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COTA leaders and members attending the group's first-ever conference Sept. 21 include (L to R): Bill Carter, Barry Lefkowitz, executive director of LANJ, COTA President Matt Daus, Avik Kabessa of Carmel Car & Limousine, Honorable New York Public Advocate and Mayorial candidate Bill de Blasio, LANY President Jeff Rose, BCAC Chairman and Black Car News columnist Victor Dizengoff, Doug Schwartz of LILA, LANJ President Tim Rose, BCAC executive director Ira Goldstein, amd Tarek Mallah.
NEW YORK CITY — The Coalition of Transportation Associations (COTA) hosted its first regional event on Sept. 21 in Long Island City, bringing more than 200 association leaders and members from the area to a conference to discuss legislative and regulatory issues which affect all of them.
The organization was launched in November 2011 by former New York City Taxi and Limousine Commissioner Matt Daus, who is its president and a partner in the New York law firm of Windels Marx Lane & Mittendorf. He is also the president of the International Association of Transportation Regulators.
Power in numbers
“We have just given birth to a 900 pound gorilla,” Daus quipped during opening remarks. “This organization is going to be amazing. We have five ‘families’ united to fight causes. They are the Black Car Assistance Corporation, Luxury Base Operators Association, Limousine Association of New York, the Limousine Associations of New Jersey and the Long Island Limousine Association. This group has power in its numbers. For the first time, we as a whole can fight stupid public policy while also providing education to our members.”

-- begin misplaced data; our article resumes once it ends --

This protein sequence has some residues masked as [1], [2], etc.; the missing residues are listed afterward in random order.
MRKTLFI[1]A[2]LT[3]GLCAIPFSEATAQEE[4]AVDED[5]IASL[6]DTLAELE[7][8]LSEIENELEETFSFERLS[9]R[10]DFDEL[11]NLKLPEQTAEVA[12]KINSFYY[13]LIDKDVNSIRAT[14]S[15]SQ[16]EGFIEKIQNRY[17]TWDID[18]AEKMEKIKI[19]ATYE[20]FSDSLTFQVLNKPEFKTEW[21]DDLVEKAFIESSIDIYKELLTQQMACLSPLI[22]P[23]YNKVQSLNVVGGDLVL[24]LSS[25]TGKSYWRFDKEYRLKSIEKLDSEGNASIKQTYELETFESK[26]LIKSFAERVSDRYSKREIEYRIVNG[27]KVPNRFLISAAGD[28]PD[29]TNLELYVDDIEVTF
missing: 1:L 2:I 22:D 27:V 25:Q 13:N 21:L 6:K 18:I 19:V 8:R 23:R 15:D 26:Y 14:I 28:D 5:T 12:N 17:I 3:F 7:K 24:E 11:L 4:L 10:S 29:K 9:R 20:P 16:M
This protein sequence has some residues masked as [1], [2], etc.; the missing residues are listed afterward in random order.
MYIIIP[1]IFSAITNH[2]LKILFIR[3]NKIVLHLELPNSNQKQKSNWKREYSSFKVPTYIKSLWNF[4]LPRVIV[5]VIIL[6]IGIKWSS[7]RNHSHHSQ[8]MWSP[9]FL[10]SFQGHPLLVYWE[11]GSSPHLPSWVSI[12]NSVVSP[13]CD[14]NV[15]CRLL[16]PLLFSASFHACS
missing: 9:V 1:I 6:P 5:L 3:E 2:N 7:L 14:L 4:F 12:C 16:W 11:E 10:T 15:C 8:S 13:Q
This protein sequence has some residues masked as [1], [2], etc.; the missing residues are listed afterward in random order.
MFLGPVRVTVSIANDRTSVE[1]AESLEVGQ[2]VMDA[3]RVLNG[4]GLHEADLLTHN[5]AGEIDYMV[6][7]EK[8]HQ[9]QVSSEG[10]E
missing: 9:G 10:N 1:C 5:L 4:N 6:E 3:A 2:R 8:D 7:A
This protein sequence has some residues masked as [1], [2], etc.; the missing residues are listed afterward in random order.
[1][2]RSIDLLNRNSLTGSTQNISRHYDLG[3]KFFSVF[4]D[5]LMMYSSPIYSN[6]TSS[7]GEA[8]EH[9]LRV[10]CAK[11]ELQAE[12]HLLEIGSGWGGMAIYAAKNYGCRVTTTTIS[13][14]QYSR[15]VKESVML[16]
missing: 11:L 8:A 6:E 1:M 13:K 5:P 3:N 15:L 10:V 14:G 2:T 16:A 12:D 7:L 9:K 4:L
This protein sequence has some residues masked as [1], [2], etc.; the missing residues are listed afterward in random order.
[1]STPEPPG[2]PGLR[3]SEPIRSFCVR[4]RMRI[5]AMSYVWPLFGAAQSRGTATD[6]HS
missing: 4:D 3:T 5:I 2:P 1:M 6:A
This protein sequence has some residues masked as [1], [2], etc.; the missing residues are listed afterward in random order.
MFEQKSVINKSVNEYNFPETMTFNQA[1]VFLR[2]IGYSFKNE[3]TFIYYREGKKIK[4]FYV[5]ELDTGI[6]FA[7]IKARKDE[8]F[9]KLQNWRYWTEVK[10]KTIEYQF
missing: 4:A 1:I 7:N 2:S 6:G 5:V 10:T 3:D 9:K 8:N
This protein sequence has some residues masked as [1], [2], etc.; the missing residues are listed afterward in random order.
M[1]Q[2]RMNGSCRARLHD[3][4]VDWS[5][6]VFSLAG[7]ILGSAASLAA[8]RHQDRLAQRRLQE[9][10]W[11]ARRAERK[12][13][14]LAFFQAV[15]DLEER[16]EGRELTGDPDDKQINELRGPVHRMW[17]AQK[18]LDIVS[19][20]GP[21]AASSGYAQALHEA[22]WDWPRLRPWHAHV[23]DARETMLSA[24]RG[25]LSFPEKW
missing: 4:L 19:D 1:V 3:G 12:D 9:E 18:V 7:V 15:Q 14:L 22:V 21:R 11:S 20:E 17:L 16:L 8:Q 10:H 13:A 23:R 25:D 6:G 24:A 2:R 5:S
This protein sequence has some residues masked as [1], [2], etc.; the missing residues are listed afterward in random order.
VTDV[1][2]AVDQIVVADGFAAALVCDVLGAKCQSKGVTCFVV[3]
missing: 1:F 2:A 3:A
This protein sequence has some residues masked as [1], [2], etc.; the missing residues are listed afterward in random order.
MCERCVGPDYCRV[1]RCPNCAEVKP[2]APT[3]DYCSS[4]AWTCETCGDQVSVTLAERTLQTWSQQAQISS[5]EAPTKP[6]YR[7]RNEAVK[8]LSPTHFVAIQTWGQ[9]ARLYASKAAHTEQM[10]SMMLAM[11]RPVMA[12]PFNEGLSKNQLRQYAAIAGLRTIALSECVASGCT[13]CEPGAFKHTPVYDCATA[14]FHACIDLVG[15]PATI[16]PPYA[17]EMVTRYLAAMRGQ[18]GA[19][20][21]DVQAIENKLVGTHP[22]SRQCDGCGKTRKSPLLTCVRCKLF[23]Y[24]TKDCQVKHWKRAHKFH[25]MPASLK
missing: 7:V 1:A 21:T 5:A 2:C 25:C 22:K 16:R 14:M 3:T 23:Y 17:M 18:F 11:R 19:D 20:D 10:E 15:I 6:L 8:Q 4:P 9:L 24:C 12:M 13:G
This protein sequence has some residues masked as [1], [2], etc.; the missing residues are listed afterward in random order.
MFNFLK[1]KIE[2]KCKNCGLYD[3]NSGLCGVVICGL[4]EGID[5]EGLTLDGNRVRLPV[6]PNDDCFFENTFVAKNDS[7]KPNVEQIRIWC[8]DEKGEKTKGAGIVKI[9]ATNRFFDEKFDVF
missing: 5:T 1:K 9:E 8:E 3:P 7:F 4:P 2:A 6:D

The group was formed when area members got together to discuss a proposed change in the insurance requirements in New York City, Daus said. COTA now is currently working to eliminate the sales tax on service in New York and to address issues with the New York City Taxi and Limousine Commission on inspections of new vehicles.
Daus believes the industry needs fewer regulations than other industries such as taxicabs because of the nature of limousine clients. “If your car is not the best and your service is not great, the client will fire you,” Daus said.
New York City Taxi and Limousine Commissioner David Yassky was the guest speaker for the event. He swore in the board members of the newly formed organization.
“Thank you for including me. I am thrilled and delighted that this group has organized,” Yassky said. “We want to continue to work with the industry as a partner. When you are doing well, the TLC is doing well. We will always have tons of issues, especially about apps. The only constant these days is change. We will work with the industry and the public to tackle these issues. We will work with all of the stakeholders. New York City is at the forefront for technology. . . Our rules need to be modernized. How do you integrate security and credit card security? With taxi applications, we only had one leak and it wasn’t because of the technology, but rather the processors. We take security extremely serious,” Yassky said.